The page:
The U.S. State Department on Saturday said it was concerned by China’s “pattern of ongoing attempts to intimidate its neighbors, including Taiwan.”

“We urge Beijing to cease its military, diplomatic, and economic pressure against Taiwan and instead engage in meaningful dialogue with Taiwan’s democratically elected representatives,” Ned Price, a spokesman for the department, said in the statement.

Taiwan’s Defense Ministry said China on Saturday sent eight bombers capable of carrying nuclear weapons and four fighter jets into its air defense identification zone just southwest of the island. The ministry said China on Sunday sent another 16 military aircraft of various types into the same area.

The ministry said Taiwan responded by scrambling fighters, broadcasting warnings by radio and “deploying air defense missile systems to monitor the activity.”

There was no immediate Chinese comment on Sunday.

The overflights were part of a long-standing pattern of incursions aimed at pressuring the government of President Tsai Ing-wen into caving to Beijing’s demand that she recognize Taiwan as a part of Chinese territory.

They come on the heels of President Joe Biden’s inauguration, emphasizing the island’s enduring position in the panoply of divisive issues between the sides that also include human rights, trade disputes and, most recently, questions about China’s initial response to the coronavirus pandemic.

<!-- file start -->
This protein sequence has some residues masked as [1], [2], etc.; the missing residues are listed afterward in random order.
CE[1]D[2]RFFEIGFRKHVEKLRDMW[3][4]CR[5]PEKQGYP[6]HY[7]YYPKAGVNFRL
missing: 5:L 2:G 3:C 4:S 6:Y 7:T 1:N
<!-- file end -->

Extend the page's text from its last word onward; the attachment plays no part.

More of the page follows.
Biden’s administration has shown little sign of reducing pressure on China over such issues, although it is seen as favoring a return to more civil dialogue.

The State Department statement on Saturday said Washington will continue to deepen ties with Taiwan and ensure its defense from Chinese threats, while supporting a peaceful resolution of issues between the sides.

In another sign of support for Taiwan, the island’s de-facto ambassador to Washington, Hsiao Bi-khim, was an invited guest at Biden’s inauguration.

And in a final swipe at China, the Trump administration’s outgoing U.N. ambassador tweeted that it’s time for the world to oppose China’s efforts to exclude and isolate Taiwan, drawing sharp criticism from Beijing.

Ambassador Kelly Craft accompanied the tweet with a photo of herself in the U.N. General Assembly Hall where the island is banned. She carried a handbag with a stuffed Taiwan bear sticking out of the top, a gift from Taiwan’s representative in New York, Ambassador James Lee.

Taiwan and China separated amid civil war in 1949 and China says it is determined to bring the island under its control by force if necessary. The U.S. switched diplomatic recognition from Taipei to Beijing in 1979, but is legally required to ensure Taiwan can defend itself and the self-governing democratic island enjoys strong bipartisan support in Washington.